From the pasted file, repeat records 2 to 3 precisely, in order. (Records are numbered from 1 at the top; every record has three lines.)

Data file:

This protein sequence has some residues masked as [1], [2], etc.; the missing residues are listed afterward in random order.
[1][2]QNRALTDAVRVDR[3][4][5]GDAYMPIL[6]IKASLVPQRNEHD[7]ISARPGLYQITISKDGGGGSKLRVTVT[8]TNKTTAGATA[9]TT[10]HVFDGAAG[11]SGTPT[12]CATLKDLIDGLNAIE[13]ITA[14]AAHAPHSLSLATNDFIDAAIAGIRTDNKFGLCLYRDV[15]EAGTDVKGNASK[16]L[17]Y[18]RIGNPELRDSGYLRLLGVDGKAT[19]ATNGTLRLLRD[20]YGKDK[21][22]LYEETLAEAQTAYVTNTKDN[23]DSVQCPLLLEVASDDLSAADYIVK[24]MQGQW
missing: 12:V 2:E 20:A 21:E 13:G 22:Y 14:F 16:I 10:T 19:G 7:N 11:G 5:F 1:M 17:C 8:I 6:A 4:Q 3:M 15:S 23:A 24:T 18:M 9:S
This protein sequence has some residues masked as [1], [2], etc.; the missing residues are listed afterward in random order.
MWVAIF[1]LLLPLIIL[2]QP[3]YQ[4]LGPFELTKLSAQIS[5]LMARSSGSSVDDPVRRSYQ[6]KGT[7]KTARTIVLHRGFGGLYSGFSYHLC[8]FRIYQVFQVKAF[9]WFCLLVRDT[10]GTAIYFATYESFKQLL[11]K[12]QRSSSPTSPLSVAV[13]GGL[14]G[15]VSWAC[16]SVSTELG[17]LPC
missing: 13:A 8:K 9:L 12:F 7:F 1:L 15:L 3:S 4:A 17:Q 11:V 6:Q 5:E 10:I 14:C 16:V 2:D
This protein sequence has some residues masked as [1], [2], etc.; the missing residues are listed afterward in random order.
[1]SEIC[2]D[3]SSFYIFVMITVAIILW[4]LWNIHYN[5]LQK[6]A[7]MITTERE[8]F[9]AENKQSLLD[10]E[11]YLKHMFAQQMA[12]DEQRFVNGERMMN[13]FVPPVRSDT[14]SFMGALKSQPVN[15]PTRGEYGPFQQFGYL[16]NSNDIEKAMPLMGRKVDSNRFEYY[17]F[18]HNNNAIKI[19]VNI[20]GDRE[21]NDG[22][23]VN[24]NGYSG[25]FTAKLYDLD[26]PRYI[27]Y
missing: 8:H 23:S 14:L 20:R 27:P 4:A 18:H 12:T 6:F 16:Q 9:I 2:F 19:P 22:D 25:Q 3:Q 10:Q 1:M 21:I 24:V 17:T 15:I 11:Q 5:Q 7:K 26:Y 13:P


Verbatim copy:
This protein sequence has some residues masked as [1], [2], etc.; the missing residues are listed afterward in random order.
MWVAIF[1]LLLPLIIL[2]QP[3]YQ[4]LGPFELTKLSAQIS[5]LMARSSGSSVDDPVRRSYQ[6]KGT[7]KTARTIVLHRGFGGLYSGFSYHLC[8]FRIYQVFQVKAF[9]WFCLLVRDT[10]GTAIYFATYESFKQLL[11]K[12]QRSSSPTSPLSVAV[13]GGL[14]G[15]VSWAC[16]SVSTELG[17]LPC
missing: 13:A 8:K 9:L 12:F 7:F 1:L 15:L 3:S 4:A 17:Q 11:V 6:Q 5:E 10:I 14:C 16:V 2:D
This protein sequence has some residues masked as [1], [2], etc.; the missing residues are listed afterward in random order.
[1]SEIC[2]D[3]SSFYIFVMITVAIILW[4]LWNIHYN[5]LQK[6]A[7]MITTERE[8]F[9]AENKQSLLD[10]E[11]YLKHMFAQQMA[12]DEQRFVNGERMMN[13]FVPPVRSDT[14]SFMGALKSQPVN[15]PTRGEYGPFQQFGYL[16]NSNDIEKAMPLMGRKVDSNRFEYY[17]F[18]HNNNAIKI[19]VNI[20]GDRE[21]NDG[22][23]VN[24]NGYSG[25]FTAKLYDLD[26]PRYI[27]Y
missing: 8:H 23:S 14:L 20:R 27:P 4:A 18:H 12:T 6:F 16:Q 9:I 2:F 19:P 22:D 25:Q 3:Q 10:Q 1:M 21:I 24:V 17:T 15:I 11:Q 5:Q 7:K 26:Y 13:P